Had aircrew worn parachutes in those days, McLeod and Hammond could have chosen to jump. As it was, they had to ride the aircraft down from at least 2,000 feet as best they could. McLeod managed to side-slip steeply so that most of the flames missed them. When the fire came too close, he swung a leg out of the cockpit. With one foot on the lower left wing and the other on the rudder pedal, he brought the plane towards the Allied lines. Hammond lost the floor of his cockpit in the fire and had to sit on the coaming, with his feet “on the bracing wires at the side of the fuselage.” All the while McLeod kept him in a position to return the enemy’s fire. Despite being wounded six times, Hammond claimed to have shot down three pursuers. Crash-landing in no man’s land within range of enemy fire, McLeod, already hit five times himself, was wounded again by a bomb that went off as he half dragged, half rolled Hammond away from danger. He managed to get him into a shell hole before collapsing from exhaustion and loss of blood.
It was some time before South African troops in the closest friendly trench could rescue the flyers and remove them to the reserve trenches. They then spent several hours there under enemy bombardment until stretcher-bearers took them to the rear under cover of darkness. McLeod ended up at Prince of Wales’ Hospital in London. On 1 May 1918 it was announced that he would be awarded the Victoria Cross. Hammond won a bar to his Military Cross. Discounting his son’s assurance that he was “fit as a fiddle,” Dr McLeod journeyed to England, helped in the boy’s convalescence, and accompanied him to Buckingham Palace on 4 September for the investiture of the decoration. He took him home at the end of that month.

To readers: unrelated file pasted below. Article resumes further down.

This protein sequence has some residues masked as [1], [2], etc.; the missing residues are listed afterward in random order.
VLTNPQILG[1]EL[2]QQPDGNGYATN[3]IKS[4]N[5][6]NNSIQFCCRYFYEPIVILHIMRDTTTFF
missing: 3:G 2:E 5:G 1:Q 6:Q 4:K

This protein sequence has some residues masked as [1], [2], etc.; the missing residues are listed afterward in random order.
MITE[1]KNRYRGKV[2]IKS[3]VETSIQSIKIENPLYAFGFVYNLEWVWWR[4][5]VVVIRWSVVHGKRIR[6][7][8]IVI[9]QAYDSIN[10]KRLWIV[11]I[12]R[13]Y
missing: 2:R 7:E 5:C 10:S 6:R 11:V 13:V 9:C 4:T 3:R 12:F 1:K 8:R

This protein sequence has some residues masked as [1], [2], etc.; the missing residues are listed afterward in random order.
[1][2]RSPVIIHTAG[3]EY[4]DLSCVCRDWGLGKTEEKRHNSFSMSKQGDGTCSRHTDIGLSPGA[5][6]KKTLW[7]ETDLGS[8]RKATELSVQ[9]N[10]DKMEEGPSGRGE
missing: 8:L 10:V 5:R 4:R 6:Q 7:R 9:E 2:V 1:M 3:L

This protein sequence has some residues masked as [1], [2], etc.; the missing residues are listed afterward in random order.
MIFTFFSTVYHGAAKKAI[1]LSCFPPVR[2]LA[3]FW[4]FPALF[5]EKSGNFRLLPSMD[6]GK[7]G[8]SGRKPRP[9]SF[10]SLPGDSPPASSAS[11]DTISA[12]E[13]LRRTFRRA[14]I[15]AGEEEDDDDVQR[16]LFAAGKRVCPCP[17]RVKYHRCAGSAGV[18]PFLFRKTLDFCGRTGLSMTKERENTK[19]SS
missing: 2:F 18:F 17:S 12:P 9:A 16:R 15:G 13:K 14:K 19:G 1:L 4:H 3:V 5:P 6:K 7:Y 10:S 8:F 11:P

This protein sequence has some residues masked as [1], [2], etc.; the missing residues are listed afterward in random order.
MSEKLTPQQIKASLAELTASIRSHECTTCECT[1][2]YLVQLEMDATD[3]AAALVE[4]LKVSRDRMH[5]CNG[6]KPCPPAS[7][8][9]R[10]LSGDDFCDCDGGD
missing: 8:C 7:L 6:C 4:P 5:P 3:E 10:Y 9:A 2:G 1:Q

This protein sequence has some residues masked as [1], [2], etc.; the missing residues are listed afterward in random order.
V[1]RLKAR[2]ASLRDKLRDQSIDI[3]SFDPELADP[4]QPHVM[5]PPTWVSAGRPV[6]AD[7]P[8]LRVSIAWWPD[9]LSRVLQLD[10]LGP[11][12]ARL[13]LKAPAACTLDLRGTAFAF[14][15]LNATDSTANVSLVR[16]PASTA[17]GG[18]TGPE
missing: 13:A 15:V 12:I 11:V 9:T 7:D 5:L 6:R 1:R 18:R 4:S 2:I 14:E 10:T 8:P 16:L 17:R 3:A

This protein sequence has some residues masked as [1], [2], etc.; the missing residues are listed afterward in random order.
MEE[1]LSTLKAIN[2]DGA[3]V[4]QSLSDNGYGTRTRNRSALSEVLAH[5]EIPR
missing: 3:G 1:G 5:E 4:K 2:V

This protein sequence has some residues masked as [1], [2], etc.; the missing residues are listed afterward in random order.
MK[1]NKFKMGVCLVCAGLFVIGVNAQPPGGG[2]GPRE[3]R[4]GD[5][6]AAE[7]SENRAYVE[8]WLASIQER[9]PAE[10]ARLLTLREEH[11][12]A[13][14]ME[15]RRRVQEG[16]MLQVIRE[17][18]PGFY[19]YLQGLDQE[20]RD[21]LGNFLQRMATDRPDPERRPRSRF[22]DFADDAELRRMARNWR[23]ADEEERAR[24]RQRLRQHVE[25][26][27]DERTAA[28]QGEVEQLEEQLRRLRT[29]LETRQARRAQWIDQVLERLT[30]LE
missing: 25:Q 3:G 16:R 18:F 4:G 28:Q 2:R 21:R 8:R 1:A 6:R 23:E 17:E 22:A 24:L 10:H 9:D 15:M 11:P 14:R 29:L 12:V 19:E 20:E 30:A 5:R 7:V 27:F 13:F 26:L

Manitobans embraced their young hero enthusiastically and reacted with devastation when he contracted influenza and died on 6 November. Ironically, newspapers reported the armistice in Europe on the same day that they covered his funeral.
In his too brief existence, Alan McLeod made only one significant contribution, but what an achievement it was. Canada’s youngest winner of the highest award for gallantry in the British empire was also one of the few members of an army cooperation squadron to win the Victoria Cross. McLeod must have been a good ambassador for his native land as well. His room-mates and favourite observers, Reginald Key and Arthur Hammond, immigrated to Canada, becoming citizens and serving in the Royal Canadian Air Force during World War II.
Can., Dept. of National Defence, National Defence Headquarters, Directorate of Hist. (Ottawa), Biog. file. Canadian War Museum Arch. (Ottawa), A. A. McLeod papers. Arthur Bishop, Canada’s military heritage (3v., Toronto and Montreal, 1992), vol.1 (Courage in the air). Ronald Dodds, The brave young wings (Stittsville, Ont., 1980). G. A. Drew, Canada’s fighting airmen (Toronto, 1930; repr. 1931). G. C. Machum, Canada’s V.C.’s; the story of Canadians who have been awarded the Victoria Cross . . . (Toronto, 1956). The official history of the Royal Canadian Air Force (3v. to date, [Toronto and Ottawa], 1980– ), vol.1 (S. F. Wise, Canadian airmen and the First World War, 1980).